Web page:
Week-end with the New Hawk

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The Rootes Group have a vastly improved car in the new Humber Hawk II. The former Hawk was a wide, sluggish car which invariably inhabited the centre of British roads, driven without ambition by the elderly and sedate. The new version has ceased to be sluggish, although its body is wider than those of its competitors, making it a comfortable six-seater, and it possesses a handsome appearance not derived from transatlantic gimmickry.

Perhaps, however, the Hawk II is better with automatic transmission, with which it is available for £1,433 17s., because the example the writer drove for over 470 miles one recent week-end had an unfortunate choice of ratios for its four-speed gearbox and a quite horrid steering-column gear-change. The latter is surprising, because Rootes used to provide at excellent gear-shift of this sort, notably on the late-lamented Sunbeam Mk. III. The Hawk’s four-speed box is arranged with an emergency bottom gear, so that normally one starts in second. This makes for an unfortunate gap between top and third. However, in main-road motoring the Hawk is a top-gear car, the Laycock de Normanville overdrive, which is selected by a convenient flick-switch on the right of the steering-column, gearing-up the drive appreciably, yet being usable down to quite low speeds. A flick into normal-top calls up usefully brisk acceleration, so that only below 20 m.p.h. is the heavy “notchy” change into third called for.

It is on long, main-road runs that the latest Humber Hawk shows up so well. It is as silent as most of the fabulously expensive luxury cars, wind-noise being virtually nil with all windows closed, as it cruises effortlessly at 70 m.p.h. It is well sprung and has very comfortable bench seats, the front one easily adjustable. The back seat has a wide cushion forward of the wheel arches and more than generous leg room. The driving position is excellent, visibility of both front wings likewise.

The steering is rather heavy and spongy, but smooth; it transmits little vibration or kick-back and feels higher geared than in fact it is, at four turns lock-to-lock. The brakes are adequate but apt to bring the tail round on wet roads unless treated with respect. They are otherwise vice- and fade-free. The bulky Hawk handles well; its commendable balance between over- and understeer can be used to good effect by an ambitious driver. But it is at its best on main roads, being too bulky and the steering too low-geared, although aided by strong castor action, for safe hurrying along winding lanes.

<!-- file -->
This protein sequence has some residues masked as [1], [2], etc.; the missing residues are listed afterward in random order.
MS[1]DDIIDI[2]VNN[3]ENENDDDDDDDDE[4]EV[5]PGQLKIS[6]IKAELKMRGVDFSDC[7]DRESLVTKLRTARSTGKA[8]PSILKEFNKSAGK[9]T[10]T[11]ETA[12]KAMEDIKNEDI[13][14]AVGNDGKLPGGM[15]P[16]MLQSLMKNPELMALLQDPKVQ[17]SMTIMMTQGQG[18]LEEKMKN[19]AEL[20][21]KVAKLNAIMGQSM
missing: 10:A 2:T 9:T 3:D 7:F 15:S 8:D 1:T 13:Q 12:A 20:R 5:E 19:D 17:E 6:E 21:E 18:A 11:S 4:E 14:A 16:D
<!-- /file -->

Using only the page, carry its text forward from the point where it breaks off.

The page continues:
There are many worthwhile refinements and convenient features in this £1,261 7s. Saloon. The hooded instrument panel is well stocked with controls, rotary switches looking after the heater settings, ventilation and lighting, and neat tumbler switches controlling dash lighting and heater-fan. The dash, however, is of metal painted to represent grained wood — the Humber stylists should settle either for wood or metal and eschew this unhappy subterfuge.

Useful stowage for small objects, including a big lidded, lockable cubbyhole, is provided, the luggage boot is vast (but contains the spare wheel) and the radio has a volume control for the speaker on the back parcels’ shelf. There is a good right-hand brake lever and we like the calibrations of the speedometer in k.p.h. and m.p.h. and the reminder, inscribed on the sensible petrol gauge, that the petrol tank capacity is 11½ gallons. There is an accurate dashboard clock and a water thermometer which never seems to vary from 175 deg. F. The wrap-round windscreen contributes to the aforesaid good visibility yet does not rap your knees when entering or leaving the front seat, and the four doors have push-button exterior handles, armrests and sill-locks. A good feature is the provision of really wide folding centre armrests for both seats, so that with only two occupants on each passenger stability is maintained.

The horn is actuated by a convenient horn-ring and a stalk, set rather close to the overdrive control, works well-arranged self-cancelling direction-flashers.

After finding so many well-contrived features in this silent, comfortable car, the debit points are the more noticeable. The needle of the A.C. speedometer obscures the trip mileage reading both when stationary and at customary cruising speeds. The lighting of the instruments could be brighter. Set to the “off” location, the ventilatory system emitted an irritating whistle, and opening the quarter-windows spoilt the otherwise commendably low wind-noise. The heater did not readily warm the interior. Slight tremors were transmitted through the bodyshell when accelerating hard in the lower gears and at times the rigid back axle tried to “wag the dog.” A serious criticism concerns the blind area left in the centre of the screen by the screen wipers; in self parking one blade also left an inconvenient ridge of moisture on the driver’s arc. The rear-view mirror could be improved. Screen squirts are fitted.

We did not have an opportunity to check petrol thirst, the horizontal off-side filler, which puzzles pump-attendants by pretending to be a reflector, making replenishment from a can impossible. It is in the region of 20 m.p.g., giving the somewhat restricted range of about 230 miles. We were disappointed that after a mileage of 840 the oil-warning light was flashing and no less than six pints of lubricant were required to restore the sump level.

So far as performance goes, the 2.3-litre Humber Hawk will reach about 85 m.p.h. in top gear, over 60 in third, and will accelerate from rest to 50 m.p.h. in 14 seconds. But the Hawk II should not be judged as a high-performance model but rather as a comfortable, well-appointed six-seater saloon of good appearance, at its best cruising silently along main roads in its highest gear ratios.

— W. B.

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